Similar issues hold for the taxation of inside-buildup on life insurance savings. The Treasury estimate of the individual income tax expenditure in 2015 is $25.4 billion based on current law. Although we have not estimated the effects of changing this provision within the TPC tax model, the maximum revenue that could be obtained under Governor Romney’s plan would be between 65 and 80 percent of that figure (or between $13 and $20 billion), because of the lower tax rates he proposes.[17]

Thus, eliminating these two exclusions would raise no more than $49 billion ($28.7 billion plus $20 billion). Moreover, at least $4 billion would come from families with income under $200,000. While this would go some way towards offsetting the $86 billion on net tax cuts for higher-income taxpayers, it does not eliminate the gap. And, of course, doing so would be difficult politically and practically.

Adding these two provisions to Governor Romney’s list of tax preferences potentially on the chopping block would thus not reverse the basic conclusion of our paper: simultaneously pursuing the five goals noted above would make the tax system less progressive, even if the tax expenditures used to finance the proposals are reduced in the most progressive way possible.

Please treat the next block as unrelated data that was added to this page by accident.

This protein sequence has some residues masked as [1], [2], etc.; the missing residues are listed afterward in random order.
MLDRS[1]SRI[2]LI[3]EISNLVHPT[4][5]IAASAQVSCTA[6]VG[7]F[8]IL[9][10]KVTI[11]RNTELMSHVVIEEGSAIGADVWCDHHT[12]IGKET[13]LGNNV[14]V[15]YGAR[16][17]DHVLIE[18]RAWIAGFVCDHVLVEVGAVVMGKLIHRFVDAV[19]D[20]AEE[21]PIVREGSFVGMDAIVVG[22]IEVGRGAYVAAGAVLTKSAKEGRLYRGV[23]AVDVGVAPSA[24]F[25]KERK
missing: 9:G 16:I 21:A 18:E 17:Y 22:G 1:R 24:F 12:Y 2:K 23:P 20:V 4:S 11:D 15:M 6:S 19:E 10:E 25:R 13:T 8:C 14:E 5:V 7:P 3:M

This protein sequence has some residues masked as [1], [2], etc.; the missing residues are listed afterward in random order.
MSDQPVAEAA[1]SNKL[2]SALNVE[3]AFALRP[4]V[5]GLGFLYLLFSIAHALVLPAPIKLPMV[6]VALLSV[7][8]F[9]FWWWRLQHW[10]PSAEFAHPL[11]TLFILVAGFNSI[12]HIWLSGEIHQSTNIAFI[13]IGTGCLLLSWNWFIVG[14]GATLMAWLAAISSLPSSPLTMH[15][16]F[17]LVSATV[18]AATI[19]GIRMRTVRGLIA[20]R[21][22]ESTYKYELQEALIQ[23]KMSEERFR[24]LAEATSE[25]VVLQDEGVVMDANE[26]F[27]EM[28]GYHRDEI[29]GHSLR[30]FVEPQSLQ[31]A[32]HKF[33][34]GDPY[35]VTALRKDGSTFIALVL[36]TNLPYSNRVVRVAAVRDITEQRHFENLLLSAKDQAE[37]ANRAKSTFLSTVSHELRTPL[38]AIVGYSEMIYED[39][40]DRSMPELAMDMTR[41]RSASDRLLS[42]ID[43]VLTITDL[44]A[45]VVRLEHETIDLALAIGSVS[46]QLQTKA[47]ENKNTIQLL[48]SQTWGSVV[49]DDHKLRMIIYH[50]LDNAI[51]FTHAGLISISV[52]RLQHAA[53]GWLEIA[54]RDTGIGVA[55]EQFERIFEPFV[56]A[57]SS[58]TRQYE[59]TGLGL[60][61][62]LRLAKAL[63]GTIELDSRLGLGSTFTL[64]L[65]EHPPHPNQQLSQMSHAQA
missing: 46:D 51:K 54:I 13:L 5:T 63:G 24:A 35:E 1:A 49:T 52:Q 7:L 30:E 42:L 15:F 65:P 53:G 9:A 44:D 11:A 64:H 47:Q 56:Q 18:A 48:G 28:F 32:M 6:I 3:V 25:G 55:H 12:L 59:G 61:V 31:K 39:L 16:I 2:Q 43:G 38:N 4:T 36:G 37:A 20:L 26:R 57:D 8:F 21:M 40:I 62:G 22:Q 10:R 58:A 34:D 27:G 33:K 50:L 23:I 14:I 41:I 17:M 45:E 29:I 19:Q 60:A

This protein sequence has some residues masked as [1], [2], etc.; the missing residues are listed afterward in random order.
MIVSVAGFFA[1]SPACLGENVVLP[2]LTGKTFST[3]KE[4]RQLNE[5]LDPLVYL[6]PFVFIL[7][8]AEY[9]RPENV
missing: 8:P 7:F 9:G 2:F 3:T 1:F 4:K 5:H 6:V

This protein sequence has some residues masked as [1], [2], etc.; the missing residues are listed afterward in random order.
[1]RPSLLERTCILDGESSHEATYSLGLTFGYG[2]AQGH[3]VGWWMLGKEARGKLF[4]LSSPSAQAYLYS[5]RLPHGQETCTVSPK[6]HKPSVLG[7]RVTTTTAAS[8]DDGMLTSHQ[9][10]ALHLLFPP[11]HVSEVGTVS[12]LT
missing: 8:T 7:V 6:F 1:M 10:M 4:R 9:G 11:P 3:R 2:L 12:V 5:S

[2] Governor Romney has explicitly promised to retain current preferences for dividends and capital gains. The claim of preserving and enhancing incentives for savings and investment is a less explicit policy goal and is therefore open to interpretation. It could mean to preserve every incentive for savings and investment or it could mean on net to preserve broad incentives while leaving open the possibility of eliminating more targeted incentives. In our original paper, based on the Governor’s statements, we employed the first interpretation and did not close any tax subsidies affecting savings and investment. In this note, we examine the effects of eliminating the tax incentives for two explicit saving vehicles—municipal bonds and insurance policies.

[3] For more discussion on this and other issues, see Donald Marron’s blog post on the TPC website:

[9] For example, the Center on Budget and Policy Priorities has analyzed the spending framework produced by the Romney campaign and concluded that with overall spending capped at 20 percent of GDP and maintained preference for defense spending, the result would be significant cuts in programs such as Medicare and Medicaid.

[10] See, for example the CBO analysis of the 2001 and 2003 tax cuts:

[14] For more discussion on the difference between these plans, see Howard Gleckman’s blog post on the TPC website:

[17] For example, the top rate under Romney’s proposals would be 28 percent, which is about 65 percent of the top rate under Obama’s proposals (39.6 percent plus the 3.8 percent ACA surtax). So, if all of the holders inside build-up in life insurance faced the top rate, the tax expenditure would be 65 percent as large under Romney’s plan compared to current law.

Get daily updates from Brookings